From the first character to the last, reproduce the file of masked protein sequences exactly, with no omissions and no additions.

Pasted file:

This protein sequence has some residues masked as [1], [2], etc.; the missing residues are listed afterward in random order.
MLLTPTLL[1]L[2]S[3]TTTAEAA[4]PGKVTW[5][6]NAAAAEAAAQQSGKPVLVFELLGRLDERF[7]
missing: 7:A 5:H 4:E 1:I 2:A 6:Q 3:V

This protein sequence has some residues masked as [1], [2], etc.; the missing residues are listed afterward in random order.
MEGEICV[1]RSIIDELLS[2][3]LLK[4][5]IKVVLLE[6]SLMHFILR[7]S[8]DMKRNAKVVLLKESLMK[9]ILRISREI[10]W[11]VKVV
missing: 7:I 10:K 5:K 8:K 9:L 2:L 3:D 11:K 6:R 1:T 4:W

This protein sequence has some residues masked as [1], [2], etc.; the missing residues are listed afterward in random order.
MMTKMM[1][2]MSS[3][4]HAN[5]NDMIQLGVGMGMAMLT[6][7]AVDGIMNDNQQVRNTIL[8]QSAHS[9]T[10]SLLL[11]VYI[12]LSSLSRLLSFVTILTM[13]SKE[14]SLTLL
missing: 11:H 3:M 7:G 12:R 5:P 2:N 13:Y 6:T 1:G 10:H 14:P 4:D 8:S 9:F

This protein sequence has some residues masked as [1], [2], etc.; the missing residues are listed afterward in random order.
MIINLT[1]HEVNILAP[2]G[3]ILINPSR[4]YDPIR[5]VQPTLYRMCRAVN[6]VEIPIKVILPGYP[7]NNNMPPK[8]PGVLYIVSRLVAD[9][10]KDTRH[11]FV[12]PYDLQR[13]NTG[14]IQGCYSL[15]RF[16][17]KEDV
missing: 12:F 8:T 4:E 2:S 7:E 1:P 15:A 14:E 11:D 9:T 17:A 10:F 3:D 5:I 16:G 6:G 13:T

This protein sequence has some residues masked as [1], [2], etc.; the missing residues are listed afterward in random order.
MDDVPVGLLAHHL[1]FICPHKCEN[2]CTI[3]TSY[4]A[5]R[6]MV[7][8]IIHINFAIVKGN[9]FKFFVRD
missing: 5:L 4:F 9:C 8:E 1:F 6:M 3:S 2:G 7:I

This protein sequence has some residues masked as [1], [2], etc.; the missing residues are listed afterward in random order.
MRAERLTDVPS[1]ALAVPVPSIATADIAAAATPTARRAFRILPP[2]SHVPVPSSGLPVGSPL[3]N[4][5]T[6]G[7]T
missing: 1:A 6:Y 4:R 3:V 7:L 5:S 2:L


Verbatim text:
This protein sequence has some residues masked as [1], [2], etc.; the missing residues are listed afterward in random order.
MLLTPTLL[1]L[2]S[3]TTTAEAA[4]PGKVTW[5][6]NAAAAEAAAQQSGKPVLVFELLGRLDERF[7]
missing: 7:A 5:H 4:E 1:I 2:A 6:Q 3:V

This protein sequence has some residues masked as [1], [2], etc.; the missing residues are listed afterward in random order.
MEGEICV[1]RSIIDELLS[2][3]LLK[4][5]IKVVLLE[6]SLMHFILR[7]S[8]DMKRNAKVVLLKESLMK[9]ILRISREI[10]W[11]VKVV
missing: 7:I 10:K 5:K 8:K 9:L 2:L 3:D 11:K 6:R 1:T 4:W

This protein sequence has some residues masked as [1], [2], etc.; the missing residues are listed afterward in random order.
MMTKMM[1][2]MSS[3][4]HAN[5]NDMIQLGVGMGMAMLT[6][7]AVDGIMNDNQQVRNTIL[8]QSAHS[9]T[10]SLLL[11]VYI[12]LSSLSRLLSFVTILTM[13]SKE[14]SLTLL
missing: 11:H 3:M 7:G 12:R 5:P 2:N 13:Y 6:T 1:G 10:H 14:P 4:D 8:S 9:F

This protein sequence has some residues masked as [1], [2], etc.; the missing residues are listed afterward in random order.
MIINLT[1]HEVNILAP[2]G[3]ILINPSR[4]YDPIR[5]VQPTLYRMCRAVN[6]VEIPIKVILPGYP[7]NNNMPPK[8]PGVLYIVSRLVAD[9][10]KDTRH[11]FV[12]PYDLQR[13]NTG[14]IQGCYSL[15]RF[16][17]KEDV
missing: 12:F 8:T 4:E 2:S 7:E 1:P 15:A 14:E 11:D 9:T 17:A 10:F 3:D 5:I 16:G 6:G 13:T

This protein sequence has some residues masked as [1], [2], etc.; the missing residues are listed afterward in random order.
MDDVPVGLLAHHL[1]FICPHKCEN[2]CTI[3]TSY[4]A[5]R[6]MV[7][8]IIHINFAIVKGN[9]FKFFVRD
missing: 5:L 4:F 9:C 8:E 1:F 6:M 3:S 2:G 7:I

This protein sequence has some residues masked as [1], [2], etc.; the missing residues are listed afterward in random order.
MRAERLTDVPS[1]ALAVPVPSIATADIAAAATPTARRAFRILPP[2]SHVPVPSSGLPVGSPL[3]N[4][5]T[6]G[7]T
missing: 1:A 6:Y 4:R 3:V 7:L 5:S 2:L